When daycare-age children get a cold, they often have wheezing — even usually! Parents then tend to go on the internet and begin equating “wheezing” with “asthma,” which can sometimes be serious and lead to emphysema late in life. Parental panic often ensues, and the child is taken to an emergency room. Albuterol and often steroid inhalers are prescribed because doctors don’t know the patient.
To clarify, “wheezing” is a sound, and “asthma” is a diagnosis. Not all wheezing is asthma. Especially when wheezing accompanies a cold — in children between 1 and 5 years of age — the sound happens when breathing whistles around mucous plugs which accumulate during a cold. It is not a matter of actual constriction of the bronchial tubes.
A very important aspect of wheezing in small children is psychological. Little children are very tuned into their parents’ emotions — actually even psychic! When parents get anxious, kids get anxious. Then they tend to breathe in rapid shallow breaths, like a bird. Unfortunately, these breaths are too shallow to help them cough out the mucous plug!
This rapid breathing panics the parents more, particularly when they read on the internet about abdominal retractions in small children when they are breathing heavily. Parents believe a very serious event is happening, so they panic more, and the vicious cycle goes round and round.
Ironically, the decision to go to the ER gives the parents something to do. They relax, and the child calms down. Going out in the open air often helps the child cough out the mucous plugs. By the time they get to the ER, the wheezing is already much better! Nevertheless, doctors feel compelled to prescribe something, so they give an epinephrine inhaler and/or steroid inhaler.
Of course, albuterol is an analogue of adrenaline, so it increases heart rate and symptoms of anxiety. These are hard to understand by small children, so they feel anxious. And the cycle continues!
Obviously, the goal is to help the child to cough out the mucous plugs. This can be done very easily.
First, though, parents have to calm down! Taking a moment to slow down, slow breathing, meditate a bit, have a glass of wine — whatever works — helps the child to slow breathing as well. He or she gets the idea that nothing serious is happening.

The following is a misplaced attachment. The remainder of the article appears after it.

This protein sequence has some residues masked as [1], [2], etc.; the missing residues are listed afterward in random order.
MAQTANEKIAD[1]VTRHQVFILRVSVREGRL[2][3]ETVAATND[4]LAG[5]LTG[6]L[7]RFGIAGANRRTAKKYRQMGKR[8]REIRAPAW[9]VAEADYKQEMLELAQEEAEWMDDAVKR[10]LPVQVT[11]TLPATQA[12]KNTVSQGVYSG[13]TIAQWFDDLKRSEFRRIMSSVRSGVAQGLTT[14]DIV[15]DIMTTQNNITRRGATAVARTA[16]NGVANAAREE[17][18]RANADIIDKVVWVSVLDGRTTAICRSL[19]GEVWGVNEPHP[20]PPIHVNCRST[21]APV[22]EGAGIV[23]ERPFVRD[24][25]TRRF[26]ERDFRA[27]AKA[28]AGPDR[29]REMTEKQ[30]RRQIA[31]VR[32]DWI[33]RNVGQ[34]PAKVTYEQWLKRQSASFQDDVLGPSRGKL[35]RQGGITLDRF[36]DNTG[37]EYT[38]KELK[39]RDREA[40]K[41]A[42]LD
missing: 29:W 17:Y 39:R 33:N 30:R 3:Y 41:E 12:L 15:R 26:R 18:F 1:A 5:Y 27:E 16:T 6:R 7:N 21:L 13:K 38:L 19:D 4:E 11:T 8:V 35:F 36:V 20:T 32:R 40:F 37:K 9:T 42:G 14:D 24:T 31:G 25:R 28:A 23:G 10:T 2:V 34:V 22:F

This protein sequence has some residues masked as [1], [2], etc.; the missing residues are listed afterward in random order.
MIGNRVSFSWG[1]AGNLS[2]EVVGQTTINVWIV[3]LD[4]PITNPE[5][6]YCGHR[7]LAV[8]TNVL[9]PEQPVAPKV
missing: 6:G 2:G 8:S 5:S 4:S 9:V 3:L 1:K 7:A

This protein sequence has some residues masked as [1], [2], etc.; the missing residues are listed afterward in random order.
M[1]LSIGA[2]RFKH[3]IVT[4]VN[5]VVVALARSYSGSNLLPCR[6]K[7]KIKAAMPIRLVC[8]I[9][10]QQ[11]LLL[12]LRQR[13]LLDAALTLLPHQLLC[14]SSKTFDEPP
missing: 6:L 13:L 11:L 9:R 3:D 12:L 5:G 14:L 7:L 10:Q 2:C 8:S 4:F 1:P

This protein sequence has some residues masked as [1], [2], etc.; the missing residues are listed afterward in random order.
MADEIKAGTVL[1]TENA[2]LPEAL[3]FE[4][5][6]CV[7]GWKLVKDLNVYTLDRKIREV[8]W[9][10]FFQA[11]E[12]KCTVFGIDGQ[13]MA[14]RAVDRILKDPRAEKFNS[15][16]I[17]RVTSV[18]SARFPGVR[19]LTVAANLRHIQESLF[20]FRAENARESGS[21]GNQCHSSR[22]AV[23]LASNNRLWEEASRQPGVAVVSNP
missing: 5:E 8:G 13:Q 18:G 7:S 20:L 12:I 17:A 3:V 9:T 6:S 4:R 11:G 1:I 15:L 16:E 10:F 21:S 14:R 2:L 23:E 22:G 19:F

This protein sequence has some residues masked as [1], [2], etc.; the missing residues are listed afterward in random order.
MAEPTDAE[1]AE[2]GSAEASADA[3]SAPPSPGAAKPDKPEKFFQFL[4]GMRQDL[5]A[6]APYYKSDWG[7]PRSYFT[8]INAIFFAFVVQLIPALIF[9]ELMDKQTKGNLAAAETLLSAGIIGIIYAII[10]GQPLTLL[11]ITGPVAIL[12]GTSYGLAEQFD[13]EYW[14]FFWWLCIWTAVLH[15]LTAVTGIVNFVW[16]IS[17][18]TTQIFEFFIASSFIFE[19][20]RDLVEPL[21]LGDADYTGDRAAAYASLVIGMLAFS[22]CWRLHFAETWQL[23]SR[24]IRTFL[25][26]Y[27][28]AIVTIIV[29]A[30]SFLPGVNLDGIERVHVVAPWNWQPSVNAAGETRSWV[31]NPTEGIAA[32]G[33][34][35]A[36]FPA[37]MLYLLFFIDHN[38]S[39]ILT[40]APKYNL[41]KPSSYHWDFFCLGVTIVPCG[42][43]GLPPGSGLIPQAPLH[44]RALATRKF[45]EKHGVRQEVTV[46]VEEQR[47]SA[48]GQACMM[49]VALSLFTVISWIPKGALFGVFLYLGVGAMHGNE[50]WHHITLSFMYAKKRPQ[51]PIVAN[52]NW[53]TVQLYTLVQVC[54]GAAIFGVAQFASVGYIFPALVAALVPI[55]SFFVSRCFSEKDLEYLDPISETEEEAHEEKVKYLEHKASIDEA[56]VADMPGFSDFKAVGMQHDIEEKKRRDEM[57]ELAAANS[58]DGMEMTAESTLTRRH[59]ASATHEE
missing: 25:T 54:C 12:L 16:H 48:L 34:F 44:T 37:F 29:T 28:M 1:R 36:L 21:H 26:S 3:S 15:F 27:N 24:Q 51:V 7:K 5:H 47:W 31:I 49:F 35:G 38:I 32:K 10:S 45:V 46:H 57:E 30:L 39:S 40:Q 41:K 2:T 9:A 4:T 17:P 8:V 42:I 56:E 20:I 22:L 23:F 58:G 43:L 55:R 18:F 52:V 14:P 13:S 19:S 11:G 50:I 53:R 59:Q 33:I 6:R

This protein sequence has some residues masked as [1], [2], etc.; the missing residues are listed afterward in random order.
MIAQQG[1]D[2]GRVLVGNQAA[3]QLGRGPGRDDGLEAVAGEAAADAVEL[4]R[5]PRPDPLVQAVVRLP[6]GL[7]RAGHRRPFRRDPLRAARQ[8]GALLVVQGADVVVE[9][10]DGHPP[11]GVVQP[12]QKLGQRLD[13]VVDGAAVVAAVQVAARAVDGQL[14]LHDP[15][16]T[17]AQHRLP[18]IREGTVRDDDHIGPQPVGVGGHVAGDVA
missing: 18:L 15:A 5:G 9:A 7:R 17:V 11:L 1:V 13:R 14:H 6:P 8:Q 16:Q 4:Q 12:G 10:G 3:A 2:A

Then, take the child into the bathroom while the shower is turned on full hot and the door is closed. This steams up the room. Tiny droplets of steam get into the lungs and moisten up the mucous plugs. Hopefully the child has a few coughing fits, which clears of the wheezing. Do this for about 20 minutes or so.
To help even more, the mother (or father) can hold the child on her lap and give a simple massage. While being calm and breathing very slowly, take two fingers and move them slowly and firmly down along each side of the spine, starting from the very top and going to the very bottom. Do this three times or so.
The purpose of this massage is that it helps break up tightness in the chest, allowing the child to take deeper breaths, which help to cough out the mucous plugs.
After 20 minutes of steaming and massage, if wheezing still persists, take the child for a brief walk outside in the colder air. This usually causes a sudden enough chest contraction that the mucous plugs are coughed out readily.
Finally, one more thing can be tried if all else fails — chest percussion. Just pound the chest as if it is a drum — not violently, but firmly enough to get a resonant sound out of the chest. This helps to dislodge mucous plugs and enable better coughing.
How do you know if it is asthma? Basically, if there is a cold (runny nose, stuffy nose, sneezing, sore throat, or even fever), the problem is from mucous plugging. If wheezing happens when there is no cold, or during allergy season, or during vigorous exertion, wheezing might be due to asthma. This is not due to mucous plugs. It is caused by bronchial constriction — a narrowing of the bronchial tubes.
Such a situation will not respond to steaming, of course, so inhalers are appropriate. Readers of this blog understand that such treatment is likely to be suppressive rather than curative. Nevertheless, there is a place for it in a crisis. For cure, the best recommendation is to visit a classical homeopath or acunpuncturist.
[Don’t forget. You can use this site to treat acute wheezing attacks. The module to use is cough. For other problems, there are many other modules. Once you get to the module you need, you answer some questions. The algorithm uses the answers to choose an appropriate eRemedy. You then play the eRemedy DIRECTLY on your cellphone or computer according to the recommended protocol. This usually brings rapid relief within minutes or a few hours!